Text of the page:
Sunday, November 29, 2015


Last month was the 50th anniversary of the Catholic Church’s Nostra Aetate. Only a small part of it was about relations with Jews. I discussed its inadequacies in the post below. I mentioned there that the best document the Church produced on this subject appeared in 1974, nine years after Nostra Aetate. “Guidelines on Religious Relations with the Jews” was entirely devoted to improving Christian attitudes towards Judaism. It went much further than Nostra Aetate and deserves a separate discussion.

Where Nostra Aetate praised the religious value in Islam, Hinduism, and Buddhism, but was silent on the religious worth of Judaism, it now made up for this in “Guidelines”.

The single best statement in that document was this: “The history of Judaism did not end with the destruction of Jerusalem, but rather went on to develop a religious tradition.” To fully appreciate what a revolution lies buried in this statement, you have to know that from the oldest Church Fathers to the present (1974 and even after), Catholic teaching was that Judaism had effectively come to an end with the destruction of the Temple—which destruction signaled that Christianity had taken over. Judaism had become frozen in time for Christians, and now here was the Church in 1974 overturning that in one fell swoop.

Judaism’s religious tradition, according to “Guidelines”, is “rich in religious values.” Jewish scripture and tradition “must not be set against the New Testament in such a way that the former seems to constitute a religion of only justice, fear and legalism, with no appeal to the love of God and neighbor.” The Jewish soul is “rightly imbued with an extremely high, pure notion of the divine transcendence.” The document encourages Christians “to acquire a better knowledge of the basic components of the religious tradition of Judaism; they must strive to learn by what essential traits the Jews define themselves in the light of their own religious experience.” It even affirms that there is value in Jewish scripture “that has not been cancelled by the later interpretation of the New Testament.”

“Guidelines” condemns “all forms of anti-semitism and discrimination” both because they harm “the dignity of the human person” and because they harm and ignore “the spiritual bonds and historical links binding the Church to Judaism.” In a footnote, “Guidelines” criticizes the pejorative use of ‘Pharisee’ and ‘Pharisaism’, but I have to wonder how much has been done to actually correct this.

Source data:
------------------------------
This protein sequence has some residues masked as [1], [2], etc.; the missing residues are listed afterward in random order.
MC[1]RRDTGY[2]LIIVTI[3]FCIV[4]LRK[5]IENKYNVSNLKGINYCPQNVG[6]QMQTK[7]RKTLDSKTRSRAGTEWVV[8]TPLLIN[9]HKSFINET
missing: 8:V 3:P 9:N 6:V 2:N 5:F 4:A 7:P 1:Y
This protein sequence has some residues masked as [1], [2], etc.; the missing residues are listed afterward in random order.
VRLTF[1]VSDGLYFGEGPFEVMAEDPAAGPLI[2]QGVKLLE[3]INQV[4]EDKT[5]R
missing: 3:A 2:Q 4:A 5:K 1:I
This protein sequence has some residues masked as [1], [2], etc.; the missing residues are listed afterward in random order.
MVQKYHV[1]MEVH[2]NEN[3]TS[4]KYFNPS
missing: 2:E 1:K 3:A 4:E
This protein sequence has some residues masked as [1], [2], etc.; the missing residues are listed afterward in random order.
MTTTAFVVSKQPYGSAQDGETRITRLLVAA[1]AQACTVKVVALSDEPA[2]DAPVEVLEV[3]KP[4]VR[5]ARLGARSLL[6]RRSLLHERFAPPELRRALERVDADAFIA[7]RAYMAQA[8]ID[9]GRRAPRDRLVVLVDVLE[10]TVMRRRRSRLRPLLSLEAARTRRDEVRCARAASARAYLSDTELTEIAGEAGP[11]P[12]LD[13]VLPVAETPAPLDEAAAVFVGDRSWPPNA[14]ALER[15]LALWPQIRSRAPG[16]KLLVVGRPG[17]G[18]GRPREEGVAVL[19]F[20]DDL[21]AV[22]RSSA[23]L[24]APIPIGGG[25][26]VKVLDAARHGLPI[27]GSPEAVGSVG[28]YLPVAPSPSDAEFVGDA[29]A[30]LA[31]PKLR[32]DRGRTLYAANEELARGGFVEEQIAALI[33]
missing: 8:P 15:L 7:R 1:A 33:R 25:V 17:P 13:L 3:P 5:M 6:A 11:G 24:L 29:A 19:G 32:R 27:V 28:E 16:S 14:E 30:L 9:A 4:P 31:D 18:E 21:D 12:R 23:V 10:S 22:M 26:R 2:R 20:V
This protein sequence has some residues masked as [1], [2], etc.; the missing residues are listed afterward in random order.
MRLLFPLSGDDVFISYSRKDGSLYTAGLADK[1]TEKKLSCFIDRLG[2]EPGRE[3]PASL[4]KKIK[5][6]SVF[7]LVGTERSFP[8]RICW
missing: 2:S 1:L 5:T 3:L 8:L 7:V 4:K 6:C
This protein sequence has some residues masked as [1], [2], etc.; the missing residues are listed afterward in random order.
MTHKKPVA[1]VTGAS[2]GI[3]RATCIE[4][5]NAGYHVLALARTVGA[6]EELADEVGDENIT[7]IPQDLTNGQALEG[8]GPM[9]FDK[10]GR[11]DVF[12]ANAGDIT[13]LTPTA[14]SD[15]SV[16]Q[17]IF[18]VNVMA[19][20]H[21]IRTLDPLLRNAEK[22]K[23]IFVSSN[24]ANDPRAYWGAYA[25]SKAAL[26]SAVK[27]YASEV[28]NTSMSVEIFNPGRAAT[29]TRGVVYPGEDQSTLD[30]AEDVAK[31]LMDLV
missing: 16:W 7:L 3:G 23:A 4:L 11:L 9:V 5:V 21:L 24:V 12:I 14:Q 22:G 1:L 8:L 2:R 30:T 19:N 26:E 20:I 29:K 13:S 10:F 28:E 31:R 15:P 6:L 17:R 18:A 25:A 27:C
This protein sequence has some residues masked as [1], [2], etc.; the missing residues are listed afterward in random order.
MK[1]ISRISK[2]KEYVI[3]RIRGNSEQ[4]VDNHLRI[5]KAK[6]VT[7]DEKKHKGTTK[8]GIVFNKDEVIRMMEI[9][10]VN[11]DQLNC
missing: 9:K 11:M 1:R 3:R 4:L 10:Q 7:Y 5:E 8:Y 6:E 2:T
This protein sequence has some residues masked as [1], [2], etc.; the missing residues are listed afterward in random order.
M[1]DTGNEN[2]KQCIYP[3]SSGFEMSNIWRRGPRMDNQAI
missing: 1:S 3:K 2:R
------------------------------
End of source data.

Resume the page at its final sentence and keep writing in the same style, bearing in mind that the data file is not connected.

Of course, there are some comments that would be objectionable to Jews (such as to the effect that the New Testament brings out the full meaning of Jewish scripture), but the remarks I have quoted are more abundant and more representative of what “Guidelines” stands for.

One of the most curious things in “Guidelines” is that it does not quite correctly quote Nostra Aetate’s statement about not blaming Jews for the death of Jesus. It leaves out the part where it is said that “Jewish authorities and those who followed their lead pressed for the death of Christ.” There are two things that can be said about this interesting omission. One is that the authors of “Guidelines” possibly wanted to make Nostra Aetate’s confession grander and purer than it was (Jews were not to blame, period! No ifs, ands, or buts about it!, which is what many of us wish Nostra Aetate had said). The other is that “Guidelines” seems to have implicitly recognized that blaming Jewish leaders and some wide contingent around them for the death of Jesus is still an offensive remark to make about Jewish culture; hence, they left it out. It is also historically untrue, but I doubt that the authors of “Guidelines” had that in mind.

Besides that, my other criticism of this best of all Catholic documents on Christian relations with Jews is the early reference to the fact that “the gap dividing them [Christianity and Judaism] was deepened more and more, to such an extent that Christian and Jew hardly knew each other.” There is a similar reference to a gap 24 years later in the Church’s 1998 “We Remember: A Reflection on the Shoah”. What neither document does is give any thought to who and what was responsible for creating that gap. One major contribution was made, and is still made, by the Church’s failure to explore and present Jesus’s full Jewishness. It is a frightening subject to many people (both Christians and Jews) and it helps to create that gap between Jew and Christian. Nothing has changed on that score.

One can wonder how much has been done to fulfill the best parts of the “Guidelines” but there is no denying that it set a high ideal to live up to.

© 2015 Leon Zitzer

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